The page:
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Say I have two tables, a and b:

a {
 pk as int
 fk as int
 ...
}

b {
 pk as int
 ...
}

I want to join a and b in a query like so:

FROM a
JOIN b on a.fk = b.pk

Which of the following scenarios will be faster?

  1. a.fk is set up to be a foreign key on b.pk - b.pk is indexed
  2. a.fk is set up to be a foreign key on b.pk - b.pk is not indexed
  3. there is no relationship between the tables - b.pk is indexed
  4. there is no relationship between the tables - b.pk is not indexed

Bonus question - how much faster/slower will each of these scenarios be?

If you could back up your answer with a reference then that'd be awesome. Thank you!

share|improve this question
up vote 5 down vote accepted

Best practice

  1. Foreign Keys are a relational integrity tool, not a performance tool. You should always create indexes on FK columns to reduce lookups. SQL Server does not do this automatically.
  2. As stated here Foreign keys boost performance

Logically, this gives following ranking performance wise

  1. a.fk is set up to be a foreign key on b.pk - b.pk is indexed
  2. there is no relationship between the tables - b.pk is indexed
  3. a.fk is set up to be a foreign key on b.pk - b.pk is not indexed
  4. there is no relationship between the tables - b.pk is not indexed
share|improve this answer
    
Thanks! Very helpful. Any idea how big the performance difference between 1 and 2 (in your ranking) would be? – Cosmic Flame Jun 27 '11 at 14:58
    
Negligable if at all there would be a difference. – Lieven Keersmaekers Jun 27 '11 at 17:03

The performance differnces would be greatest between the indexed and non indexed versions, however whether it would be faster or slower would depend on whether it was a select or an insert. Having indexes and foreign key constraints slow down inserts but speed up selects (the index) or make the data more reliable (the FK). Since generally most inserts are not noticably slowed (unless you are doing large bulk inserts), it is usually in your best interests to have the FK and the index.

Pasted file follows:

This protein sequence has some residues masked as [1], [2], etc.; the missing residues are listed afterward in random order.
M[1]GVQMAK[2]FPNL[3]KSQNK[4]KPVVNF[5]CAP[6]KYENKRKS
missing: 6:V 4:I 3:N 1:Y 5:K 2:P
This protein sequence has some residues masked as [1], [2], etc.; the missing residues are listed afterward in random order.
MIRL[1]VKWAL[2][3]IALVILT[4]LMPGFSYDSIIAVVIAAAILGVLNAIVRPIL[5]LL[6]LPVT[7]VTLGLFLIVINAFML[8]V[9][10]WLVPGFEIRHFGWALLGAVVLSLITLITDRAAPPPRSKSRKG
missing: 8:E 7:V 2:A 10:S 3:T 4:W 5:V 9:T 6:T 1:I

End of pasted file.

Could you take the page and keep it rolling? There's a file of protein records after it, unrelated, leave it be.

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Thank you for the answer. – Cosmic Flame Jun 27 '11 at 20:39

I'll ditto Lieven's answer. Just to reply to your bonus question of how much of a performance boost you get from creating an index, the answer is, "That depends".

If one or both tables are small and they are the only two tables in the query, the performance gain might be small to zero. When the number of records is small, sometimes it's faster to just read all the records rather than use the index anyway. The database engine should be smart enough to figure this out -- that's what "query optimization is all about".

Likewise, if you have other tables involved and other selection criteria, the DB engine may decide not to use this index, and that some other way of finding the records is faster.

At the other extreme, if you have two very large tables, creating an index on the field used to join them can cut run time by 99% or more.

That's why it's a good idea to learn to read the explain plans on your DB engine. If a query takes a long time, run the explain plan and see what it's doing. Often, creating a good index can dramatically improve a query.

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Thanks for the advice. – Cosmic Flame Jun 27 '11 at 20:38

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